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Following notation is used: words written in italics and wihout spacing mean class name without package name or method name, for example, GridCacheMapEntry

Table of Contents:

Ignite Persitent Store

File types

There are following file types used for persisting data: Cache pages or page store, Checkpoint markers, and WAL segments

  • Write Ahead Log (WAL) segments - constant size file (WAL work directory 0...9.wal;, WAL archive 0.wal…)
  • CP markers (UUID-Begin.bin, UUID-End.bin)
  • Page store (uses file per partition: cache-(cache_name)\part1,2,3.bin, and index.bin)

Folders structure

Ignite with enabled persistence uses following folder stucture

Consistent ID may be configured using IgniteConfiguration or generated from local IPs set by default.

Page store

Partitions of each cache have corresponding file in page store directory (particular node may own not all partitions). 


Special partition 65535 is used for SQL indexes and saved to index.bin

Persistence and Crash Recovery

Crash Recovery can be

  • Local (most DB are able to do this)
  • and distributed (whole cluster state is restored).

Local Crash Recovery

Ignite Durable Memory is basis for all data structures. There is no cache state saved on heap now. 

To save cache state to disk we can dump all its pages to disk. First prototypes used this simple approach: stop all updates and save all pages.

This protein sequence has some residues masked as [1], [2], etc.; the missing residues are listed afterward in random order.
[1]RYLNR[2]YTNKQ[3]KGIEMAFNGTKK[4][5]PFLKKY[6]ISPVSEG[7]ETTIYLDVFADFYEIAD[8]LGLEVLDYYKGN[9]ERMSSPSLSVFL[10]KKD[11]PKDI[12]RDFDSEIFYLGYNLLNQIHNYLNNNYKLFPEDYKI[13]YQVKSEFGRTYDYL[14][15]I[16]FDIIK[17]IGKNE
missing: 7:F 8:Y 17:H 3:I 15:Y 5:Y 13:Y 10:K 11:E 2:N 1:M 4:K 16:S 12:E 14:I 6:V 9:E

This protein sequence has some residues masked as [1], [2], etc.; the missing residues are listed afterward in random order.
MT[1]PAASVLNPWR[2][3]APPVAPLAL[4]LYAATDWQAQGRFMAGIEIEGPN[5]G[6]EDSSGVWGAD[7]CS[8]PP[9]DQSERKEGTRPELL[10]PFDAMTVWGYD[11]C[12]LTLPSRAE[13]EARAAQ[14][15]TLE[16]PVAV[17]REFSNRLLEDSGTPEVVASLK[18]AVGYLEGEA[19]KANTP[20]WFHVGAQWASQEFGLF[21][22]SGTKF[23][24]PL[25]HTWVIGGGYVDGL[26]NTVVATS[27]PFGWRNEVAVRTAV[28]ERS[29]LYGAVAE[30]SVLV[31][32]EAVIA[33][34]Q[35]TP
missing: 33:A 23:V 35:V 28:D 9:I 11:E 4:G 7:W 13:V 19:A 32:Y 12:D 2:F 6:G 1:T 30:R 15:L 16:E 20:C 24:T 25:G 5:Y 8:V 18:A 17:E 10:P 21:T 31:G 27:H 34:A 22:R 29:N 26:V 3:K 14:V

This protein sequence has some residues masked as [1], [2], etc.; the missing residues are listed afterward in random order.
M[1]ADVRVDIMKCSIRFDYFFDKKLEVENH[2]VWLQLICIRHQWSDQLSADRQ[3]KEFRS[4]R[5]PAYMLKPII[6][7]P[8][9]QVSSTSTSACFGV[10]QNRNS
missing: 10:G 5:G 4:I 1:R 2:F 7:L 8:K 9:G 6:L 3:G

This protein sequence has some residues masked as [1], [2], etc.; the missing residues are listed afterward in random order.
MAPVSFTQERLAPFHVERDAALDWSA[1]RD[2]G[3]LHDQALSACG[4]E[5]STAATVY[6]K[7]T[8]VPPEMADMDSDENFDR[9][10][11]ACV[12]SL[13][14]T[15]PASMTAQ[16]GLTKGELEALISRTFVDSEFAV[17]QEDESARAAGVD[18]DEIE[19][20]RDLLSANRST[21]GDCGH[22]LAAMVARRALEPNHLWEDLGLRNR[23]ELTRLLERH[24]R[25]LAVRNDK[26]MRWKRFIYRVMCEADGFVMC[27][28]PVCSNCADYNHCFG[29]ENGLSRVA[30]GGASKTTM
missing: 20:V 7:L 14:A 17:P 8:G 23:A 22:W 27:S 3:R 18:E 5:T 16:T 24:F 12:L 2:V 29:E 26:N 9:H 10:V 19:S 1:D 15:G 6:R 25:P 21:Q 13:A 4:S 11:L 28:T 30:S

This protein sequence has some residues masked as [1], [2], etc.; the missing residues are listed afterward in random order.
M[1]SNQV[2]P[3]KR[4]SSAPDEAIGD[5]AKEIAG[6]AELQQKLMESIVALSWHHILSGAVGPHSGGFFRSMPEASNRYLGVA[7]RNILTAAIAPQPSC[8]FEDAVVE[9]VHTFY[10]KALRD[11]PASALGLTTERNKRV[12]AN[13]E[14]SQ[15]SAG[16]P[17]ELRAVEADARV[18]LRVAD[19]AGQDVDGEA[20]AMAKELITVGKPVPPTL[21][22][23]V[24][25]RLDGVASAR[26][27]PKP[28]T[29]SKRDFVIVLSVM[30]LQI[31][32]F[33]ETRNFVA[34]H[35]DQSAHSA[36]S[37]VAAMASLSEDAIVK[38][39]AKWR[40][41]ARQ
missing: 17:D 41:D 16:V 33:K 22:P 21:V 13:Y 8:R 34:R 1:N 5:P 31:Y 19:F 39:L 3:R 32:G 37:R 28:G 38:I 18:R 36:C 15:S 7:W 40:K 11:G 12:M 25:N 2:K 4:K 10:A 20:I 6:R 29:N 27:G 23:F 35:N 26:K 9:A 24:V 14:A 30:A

Can be of two types

  • Sharp Checkpointing - if checkpoint is completed all data structures on disk are consistent, data is consistent in terms of references and transactions.
  • Fuzzy Checkpointing - means state on disk may require recovery itself

Implemented - Sharp Checkpoint; F.C. - to be done in future releases.

To achieve consistency Checkpoint read-write lock is used (see GridCacheDatabaseSharedManager#checkpointLock)

  • Cache Updates - holds read lock
  • Checkpointer - holds write lock for short time. Holding write lock means all state is consistent, updates are not possible. Usage of CP Lock allows to do sharp checkpoint

Under CP write lock held we do the following:

      1. WAL marker is added: CP (begin) record is added - CheckpointRecord - marks consistent state in WAL